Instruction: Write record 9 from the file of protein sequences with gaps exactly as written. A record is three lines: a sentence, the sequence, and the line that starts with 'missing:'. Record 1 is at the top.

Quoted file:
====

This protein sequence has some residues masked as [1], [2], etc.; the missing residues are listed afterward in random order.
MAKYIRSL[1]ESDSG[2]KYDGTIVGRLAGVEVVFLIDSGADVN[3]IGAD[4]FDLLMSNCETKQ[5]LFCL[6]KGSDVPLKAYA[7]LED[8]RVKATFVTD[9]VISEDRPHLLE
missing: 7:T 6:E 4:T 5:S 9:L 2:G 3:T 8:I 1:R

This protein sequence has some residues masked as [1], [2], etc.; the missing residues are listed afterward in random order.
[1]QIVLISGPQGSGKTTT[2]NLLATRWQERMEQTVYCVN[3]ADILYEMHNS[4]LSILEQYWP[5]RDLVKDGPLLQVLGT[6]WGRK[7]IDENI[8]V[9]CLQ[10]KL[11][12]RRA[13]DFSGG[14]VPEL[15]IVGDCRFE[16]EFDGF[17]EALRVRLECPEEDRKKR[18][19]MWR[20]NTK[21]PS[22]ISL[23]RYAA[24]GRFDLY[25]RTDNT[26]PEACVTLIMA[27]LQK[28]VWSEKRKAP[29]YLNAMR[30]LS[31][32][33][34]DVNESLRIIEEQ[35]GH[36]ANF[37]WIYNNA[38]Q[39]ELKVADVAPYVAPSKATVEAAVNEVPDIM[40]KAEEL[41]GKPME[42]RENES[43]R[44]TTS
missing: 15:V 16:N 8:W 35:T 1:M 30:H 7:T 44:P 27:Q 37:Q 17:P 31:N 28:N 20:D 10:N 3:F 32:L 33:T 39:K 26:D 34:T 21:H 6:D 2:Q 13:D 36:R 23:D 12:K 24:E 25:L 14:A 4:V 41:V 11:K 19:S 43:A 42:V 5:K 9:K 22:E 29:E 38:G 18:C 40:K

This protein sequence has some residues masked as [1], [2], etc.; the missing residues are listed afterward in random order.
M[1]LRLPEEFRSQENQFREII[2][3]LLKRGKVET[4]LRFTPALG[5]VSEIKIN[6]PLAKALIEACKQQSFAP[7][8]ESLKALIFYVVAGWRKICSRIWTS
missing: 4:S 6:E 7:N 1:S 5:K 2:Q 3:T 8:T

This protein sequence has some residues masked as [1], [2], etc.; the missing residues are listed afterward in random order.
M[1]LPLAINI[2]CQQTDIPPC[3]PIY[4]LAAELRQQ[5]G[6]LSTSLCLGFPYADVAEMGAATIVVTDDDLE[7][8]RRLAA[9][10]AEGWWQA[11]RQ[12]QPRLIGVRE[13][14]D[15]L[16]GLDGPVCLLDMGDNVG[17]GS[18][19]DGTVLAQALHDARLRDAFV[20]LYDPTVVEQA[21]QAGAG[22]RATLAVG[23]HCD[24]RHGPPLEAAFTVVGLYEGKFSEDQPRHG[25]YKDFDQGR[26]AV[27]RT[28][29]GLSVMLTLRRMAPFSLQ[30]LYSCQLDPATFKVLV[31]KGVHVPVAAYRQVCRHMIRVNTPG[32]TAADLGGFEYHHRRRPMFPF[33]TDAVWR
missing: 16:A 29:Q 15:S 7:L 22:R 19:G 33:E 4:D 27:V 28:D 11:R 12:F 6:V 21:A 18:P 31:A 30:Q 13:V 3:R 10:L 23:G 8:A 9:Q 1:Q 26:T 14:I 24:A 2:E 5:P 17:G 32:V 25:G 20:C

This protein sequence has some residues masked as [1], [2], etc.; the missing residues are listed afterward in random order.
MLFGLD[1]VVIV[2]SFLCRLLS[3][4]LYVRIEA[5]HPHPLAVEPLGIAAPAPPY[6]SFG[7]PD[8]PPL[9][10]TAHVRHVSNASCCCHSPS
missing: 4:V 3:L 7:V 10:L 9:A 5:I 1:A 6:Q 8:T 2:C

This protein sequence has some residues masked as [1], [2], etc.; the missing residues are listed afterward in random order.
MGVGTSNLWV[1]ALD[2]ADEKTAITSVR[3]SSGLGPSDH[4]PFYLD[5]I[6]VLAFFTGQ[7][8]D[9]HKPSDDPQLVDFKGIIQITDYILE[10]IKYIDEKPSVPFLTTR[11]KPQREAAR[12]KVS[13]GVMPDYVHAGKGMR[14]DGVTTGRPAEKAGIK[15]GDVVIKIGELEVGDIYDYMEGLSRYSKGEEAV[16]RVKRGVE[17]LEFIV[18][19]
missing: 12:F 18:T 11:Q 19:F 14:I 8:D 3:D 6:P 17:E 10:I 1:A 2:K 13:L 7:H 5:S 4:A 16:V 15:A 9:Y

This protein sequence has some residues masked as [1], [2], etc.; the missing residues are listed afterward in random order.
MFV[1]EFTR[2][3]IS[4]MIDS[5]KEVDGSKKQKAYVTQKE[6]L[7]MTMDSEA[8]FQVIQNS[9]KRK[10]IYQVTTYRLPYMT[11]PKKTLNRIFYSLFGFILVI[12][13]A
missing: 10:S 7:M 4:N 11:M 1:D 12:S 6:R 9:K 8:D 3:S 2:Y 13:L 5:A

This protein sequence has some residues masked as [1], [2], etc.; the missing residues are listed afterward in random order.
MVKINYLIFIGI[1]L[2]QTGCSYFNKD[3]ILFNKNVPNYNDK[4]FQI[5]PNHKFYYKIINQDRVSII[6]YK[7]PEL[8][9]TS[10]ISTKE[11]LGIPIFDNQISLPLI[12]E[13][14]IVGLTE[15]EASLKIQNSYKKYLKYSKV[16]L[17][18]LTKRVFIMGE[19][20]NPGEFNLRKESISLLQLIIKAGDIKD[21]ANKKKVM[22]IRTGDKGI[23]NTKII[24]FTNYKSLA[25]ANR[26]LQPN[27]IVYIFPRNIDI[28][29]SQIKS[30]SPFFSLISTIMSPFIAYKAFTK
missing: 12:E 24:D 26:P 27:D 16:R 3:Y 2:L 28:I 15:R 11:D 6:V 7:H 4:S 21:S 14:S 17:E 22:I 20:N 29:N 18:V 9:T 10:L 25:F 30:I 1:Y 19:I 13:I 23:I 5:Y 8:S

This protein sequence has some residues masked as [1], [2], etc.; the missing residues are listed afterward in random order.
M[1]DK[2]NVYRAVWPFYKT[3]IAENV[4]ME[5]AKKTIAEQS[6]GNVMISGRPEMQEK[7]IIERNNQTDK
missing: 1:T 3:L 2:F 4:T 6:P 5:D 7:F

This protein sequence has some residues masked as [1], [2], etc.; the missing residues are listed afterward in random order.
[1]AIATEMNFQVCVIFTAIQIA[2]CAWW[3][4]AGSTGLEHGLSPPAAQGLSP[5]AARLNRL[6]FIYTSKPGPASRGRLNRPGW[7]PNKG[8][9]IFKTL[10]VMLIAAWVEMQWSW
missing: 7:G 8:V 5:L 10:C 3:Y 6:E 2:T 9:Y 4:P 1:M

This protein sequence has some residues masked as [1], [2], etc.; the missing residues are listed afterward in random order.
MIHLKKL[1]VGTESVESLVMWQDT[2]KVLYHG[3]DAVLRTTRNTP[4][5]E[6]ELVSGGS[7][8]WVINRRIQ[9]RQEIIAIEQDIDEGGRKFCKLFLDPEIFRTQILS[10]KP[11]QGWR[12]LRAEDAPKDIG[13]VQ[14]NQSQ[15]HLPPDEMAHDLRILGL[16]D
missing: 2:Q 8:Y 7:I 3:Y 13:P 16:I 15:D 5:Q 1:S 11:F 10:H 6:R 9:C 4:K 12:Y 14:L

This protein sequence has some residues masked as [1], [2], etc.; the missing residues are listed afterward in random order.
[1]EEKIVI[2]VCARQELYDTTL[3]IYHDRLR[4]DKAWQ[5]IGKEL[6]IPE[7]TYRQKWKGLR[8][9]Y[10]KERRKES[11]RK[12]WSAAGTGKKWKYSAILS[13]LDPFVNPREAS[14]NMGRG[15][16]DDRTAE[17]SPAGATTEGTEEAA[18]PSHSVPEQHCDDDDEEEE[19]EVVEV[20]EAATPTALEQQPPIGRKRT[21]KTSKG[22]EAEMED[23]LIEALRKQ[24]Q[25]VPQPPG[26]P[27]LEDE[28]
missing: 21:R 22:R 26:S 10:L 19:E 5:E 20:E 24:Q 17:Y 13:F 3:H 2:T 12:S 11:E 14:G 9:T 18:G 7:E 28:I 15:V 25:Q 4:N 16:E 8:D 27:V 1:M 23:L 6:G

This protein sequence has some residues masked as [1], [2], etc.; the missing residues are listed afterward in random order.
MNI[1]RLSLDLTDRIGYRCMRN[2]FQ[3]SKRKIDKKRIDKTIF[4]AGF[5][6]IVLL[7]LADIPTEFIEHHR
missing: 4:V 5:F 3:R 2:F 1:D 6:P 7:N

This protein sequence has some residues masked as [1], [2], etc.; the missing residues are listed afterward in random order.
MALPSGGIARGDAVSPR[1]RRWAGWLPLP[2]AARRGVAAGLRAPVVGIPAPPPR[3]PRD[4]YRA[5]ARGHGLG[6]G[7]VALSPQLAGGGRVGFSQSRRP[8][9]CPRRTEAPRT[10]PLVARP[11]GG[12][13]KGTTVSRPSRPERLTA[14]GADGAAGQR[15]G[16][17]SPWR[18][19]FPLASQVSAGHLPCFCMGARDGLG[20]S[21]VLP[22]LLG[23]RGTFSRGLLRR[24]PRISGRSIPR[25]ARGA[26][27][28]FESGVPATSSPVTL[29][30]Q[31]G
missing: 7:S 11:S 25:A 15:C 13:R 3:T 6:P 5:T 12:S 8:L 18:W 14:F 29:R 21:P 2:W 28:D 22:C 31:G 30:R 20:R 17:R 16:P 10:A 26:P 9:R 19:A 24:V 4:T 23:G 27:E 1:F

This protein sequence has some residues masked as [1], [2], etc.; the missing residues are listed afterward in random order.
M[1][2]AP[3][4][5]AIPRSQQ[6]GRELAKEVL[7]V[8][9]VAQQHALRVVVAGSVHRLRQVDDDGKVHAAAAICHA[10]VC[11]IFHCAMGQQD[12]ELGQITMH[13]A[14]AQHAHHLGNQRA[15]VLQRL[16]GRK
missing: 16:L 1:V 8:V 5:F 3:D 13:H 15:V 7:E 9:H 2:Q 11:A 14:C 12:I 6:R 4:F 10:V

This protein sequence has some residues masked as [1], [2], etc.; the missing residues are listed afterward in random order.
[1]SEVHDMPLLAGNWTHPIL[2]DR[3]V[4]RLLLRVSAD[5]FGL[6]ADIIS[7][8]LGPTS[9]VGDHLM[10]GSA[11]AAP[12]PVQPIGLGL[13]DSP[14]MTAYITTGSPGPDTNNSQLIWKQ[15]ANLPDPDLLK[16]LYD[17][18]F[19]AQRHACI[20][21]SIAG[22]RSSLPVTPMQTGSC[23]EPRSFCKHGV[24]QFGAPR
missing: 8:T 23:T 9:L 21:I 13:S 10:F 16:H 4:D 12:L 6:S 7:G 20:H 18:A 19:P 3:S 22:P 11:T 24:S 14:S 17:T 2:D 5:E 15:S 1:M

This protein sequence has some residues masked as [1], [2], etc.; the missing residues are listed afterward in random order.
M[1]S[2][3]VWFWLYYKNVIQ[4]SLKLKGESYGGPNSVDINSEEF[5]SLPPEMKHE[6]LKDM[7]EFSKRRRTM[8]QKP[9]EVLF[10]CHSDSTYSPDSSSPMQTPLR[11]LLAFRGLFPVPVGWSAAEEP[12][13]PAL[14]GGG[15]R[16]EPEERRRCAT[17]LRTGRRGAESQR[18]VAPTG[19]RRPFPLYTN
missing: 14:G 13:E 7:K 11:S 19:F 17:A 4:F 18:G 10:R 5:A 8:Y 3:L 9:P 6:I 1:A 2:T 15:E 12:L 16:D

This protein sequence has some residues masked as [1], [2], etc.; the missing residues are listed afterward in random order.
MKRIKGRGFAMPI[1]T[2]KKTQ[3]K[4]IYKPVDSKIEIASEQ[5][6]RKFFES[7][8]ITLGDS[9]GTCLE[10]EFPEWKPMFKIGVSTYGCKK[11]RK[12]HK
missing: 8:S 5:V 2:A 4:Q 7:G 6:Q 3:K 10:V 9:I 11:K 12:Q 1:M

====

This protein sequence has some residues masked as [1], [2], etc.; the missing residues are listed afterward in random order.
M[1]DK[2]NVYRAVWPFYKT[3]IAENV[4]ME[5]AKKTIAEQS[6]GNVMISGRPEMQEK[7]IIERNNQTDK
missing: 1:T 3:L 2:F 4:T 6:P 5:D 7:F